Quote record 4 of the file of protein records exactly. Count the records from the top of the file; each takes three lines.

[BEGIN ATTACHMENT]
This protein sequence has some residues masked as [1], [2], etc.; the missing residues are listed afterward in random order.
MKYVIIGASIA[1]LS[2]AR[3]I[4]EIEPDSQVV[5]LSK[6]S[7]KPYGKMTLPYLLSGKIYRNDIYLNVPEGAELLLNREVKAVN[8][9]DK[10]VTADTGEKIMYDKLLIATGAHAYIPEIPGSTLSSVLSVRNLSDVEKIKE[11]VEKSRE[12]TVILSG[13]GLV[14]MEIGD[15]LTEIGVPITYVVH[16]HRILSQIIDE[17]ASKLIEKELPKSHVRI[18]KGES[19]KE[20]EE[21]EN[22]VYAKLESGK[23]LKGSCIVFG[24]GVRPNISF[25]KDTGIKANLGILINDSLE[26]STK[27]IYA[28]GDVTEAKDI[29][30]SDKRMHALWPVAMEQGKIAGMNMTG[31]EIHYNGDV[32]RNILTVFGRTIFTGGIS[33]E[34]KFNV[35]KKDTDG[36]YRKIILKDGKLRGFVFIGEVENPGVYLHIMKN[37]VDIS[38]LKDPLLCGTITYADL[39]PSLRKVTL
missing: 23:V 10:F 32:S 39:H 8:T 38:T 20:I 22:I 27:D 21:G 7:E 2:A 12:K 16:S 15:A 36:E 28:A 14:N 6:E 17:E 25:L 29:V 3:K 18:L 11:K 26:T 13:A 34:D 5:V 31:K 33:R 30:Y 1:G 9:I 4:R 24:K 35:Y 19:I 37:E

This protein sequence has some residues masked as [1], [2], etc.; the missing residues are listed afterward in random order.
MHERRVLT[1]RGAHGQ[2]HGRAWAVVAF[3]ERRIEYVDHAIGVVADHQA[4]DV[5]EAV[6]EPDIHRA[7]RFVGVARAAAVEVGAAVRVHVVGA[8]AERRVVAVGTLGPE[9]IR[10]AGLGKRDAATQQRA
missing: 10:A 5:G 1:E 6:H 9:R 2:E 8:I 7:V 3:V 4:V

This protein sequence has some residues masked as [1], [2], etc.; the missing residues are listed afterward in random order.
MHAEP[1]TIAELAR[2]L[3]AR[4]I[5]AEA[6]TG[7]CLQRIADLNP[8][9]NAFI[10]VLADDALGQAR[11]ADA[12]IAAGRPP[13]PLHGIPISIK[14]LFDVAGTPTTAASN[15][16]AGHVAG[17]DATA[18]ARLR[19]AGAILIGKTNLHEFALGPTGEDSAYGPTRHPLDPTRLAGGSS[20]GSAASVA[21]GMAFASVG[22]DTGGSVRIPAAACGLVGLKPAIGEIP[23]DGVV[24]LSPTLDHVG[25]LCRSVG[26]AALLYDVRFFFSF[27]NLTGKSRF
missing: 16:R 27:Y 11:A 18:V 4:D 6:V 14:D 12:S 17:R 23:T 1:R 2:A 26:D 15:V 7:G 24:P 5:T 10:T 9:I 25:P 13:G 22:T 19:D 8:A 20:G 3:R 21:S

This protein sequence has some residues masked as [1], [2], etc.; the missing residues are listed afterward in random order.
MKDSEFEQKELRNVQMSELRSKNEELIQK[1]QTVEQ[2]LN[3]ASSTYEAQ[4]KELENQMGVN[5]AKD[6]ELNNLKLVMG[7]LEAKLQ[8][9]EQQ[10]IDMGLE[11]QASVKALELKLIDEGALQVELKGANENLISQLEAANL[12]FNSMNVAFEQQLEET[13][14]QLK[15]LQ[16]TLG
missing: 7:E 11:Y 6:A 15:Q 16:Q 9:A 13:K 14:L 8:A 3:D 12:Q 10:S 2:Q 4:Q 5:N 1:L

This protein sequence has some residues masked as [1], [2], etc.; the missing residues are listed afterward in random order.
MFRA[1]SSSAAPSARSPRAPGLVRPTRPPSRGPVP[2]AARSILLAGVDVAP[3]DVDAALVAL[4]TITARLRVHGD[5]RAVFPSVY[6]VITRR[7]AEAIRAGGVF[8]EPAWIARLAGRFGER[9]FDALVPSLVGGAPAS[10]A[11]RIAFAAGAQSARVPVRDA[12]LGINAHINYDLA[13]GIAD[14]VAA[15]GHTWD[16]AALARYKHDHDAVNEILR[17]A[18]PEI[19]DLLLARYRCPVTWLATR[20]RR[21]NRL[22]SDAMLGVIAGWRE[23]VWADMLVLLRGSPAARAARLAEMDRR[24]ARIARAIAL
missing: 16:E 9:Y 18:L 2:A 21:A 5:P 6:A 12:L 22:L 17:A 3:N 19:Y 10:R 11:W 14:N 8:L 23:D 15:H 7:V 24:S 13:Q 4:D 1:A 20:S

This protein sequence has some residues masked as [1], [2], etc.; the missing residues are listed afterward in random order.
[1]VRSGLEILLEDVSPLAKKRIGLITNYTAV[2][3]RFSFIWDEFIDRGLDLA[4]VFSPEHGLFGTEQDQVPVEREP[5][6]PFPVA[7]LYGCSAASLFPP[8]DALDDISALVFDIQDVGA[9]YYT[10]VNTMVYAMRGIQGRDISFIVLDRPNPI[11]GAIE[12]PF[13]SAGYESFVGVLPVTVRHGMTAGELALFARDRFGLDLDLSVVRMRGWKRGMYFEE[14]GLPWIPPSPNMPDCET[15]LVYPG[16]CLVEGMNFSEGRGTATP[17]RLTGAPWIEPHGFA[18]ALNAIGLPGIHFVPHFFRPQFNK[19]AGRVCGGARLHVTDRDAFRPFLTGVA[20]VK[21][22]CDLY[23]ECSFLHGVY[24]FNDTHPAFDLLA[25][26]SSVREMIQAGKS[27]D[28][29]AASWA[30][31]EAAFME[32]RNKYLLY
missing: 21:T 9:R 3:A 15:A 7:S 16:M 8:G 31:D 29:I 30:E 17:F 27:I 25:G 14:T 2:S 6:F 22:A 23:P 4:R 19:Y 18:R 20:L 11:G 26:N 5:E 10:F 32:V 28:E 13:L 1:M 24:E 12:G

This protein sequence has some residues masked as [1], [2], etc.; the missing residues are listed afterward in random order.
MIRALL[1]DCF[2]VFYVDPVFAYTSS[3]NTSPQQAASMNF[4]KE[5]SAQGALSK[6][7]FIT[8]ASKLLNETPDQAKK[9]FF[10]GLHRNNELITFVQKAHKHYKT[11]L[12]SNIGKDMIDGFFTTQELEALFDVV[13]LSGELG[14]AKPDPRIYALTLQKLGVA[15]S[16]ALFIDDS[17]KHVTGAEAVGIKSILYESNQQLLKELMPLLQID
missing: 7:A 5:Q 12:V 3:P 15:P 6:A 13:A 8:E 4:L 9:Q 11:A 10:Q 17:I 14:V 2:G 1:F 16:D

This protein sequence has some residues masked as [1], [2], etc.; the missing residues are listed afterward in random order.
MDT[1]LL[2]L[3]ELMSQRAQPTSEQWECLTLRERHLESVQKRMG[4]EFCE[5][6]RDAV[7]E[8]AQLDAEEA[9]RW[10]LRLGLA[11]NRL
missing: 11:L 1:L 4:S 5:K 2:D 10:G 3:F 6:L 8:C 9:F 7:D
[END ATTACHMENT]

This protein sequence has some residues masked as [1], [2], etc.; the missing residues are listed afterward in random order.
MKDSEFEQKELRNVQMSELRSKNEELIQK[1]QTVEQ[2]LN[3]ASSTYEAQ[4]KELENQMGVN[5]AKD[6]ELNNLKLVMG[7]LEAKLQ[8][9]EQQ[10]IDMGLE[11]QASVKALELKLIDEGALQVELKGANENLISQLEAANL[12]FNSMNVAFEQQLEET[13][14]QLK[15]LQ[16]TLG
missing: 7:E 11:Y 6:A 15:Q 16:Q 9:A 13:K 14:L 8:A 3:D 12:Q 10:S 2:Q 4:Q 5:N 1:L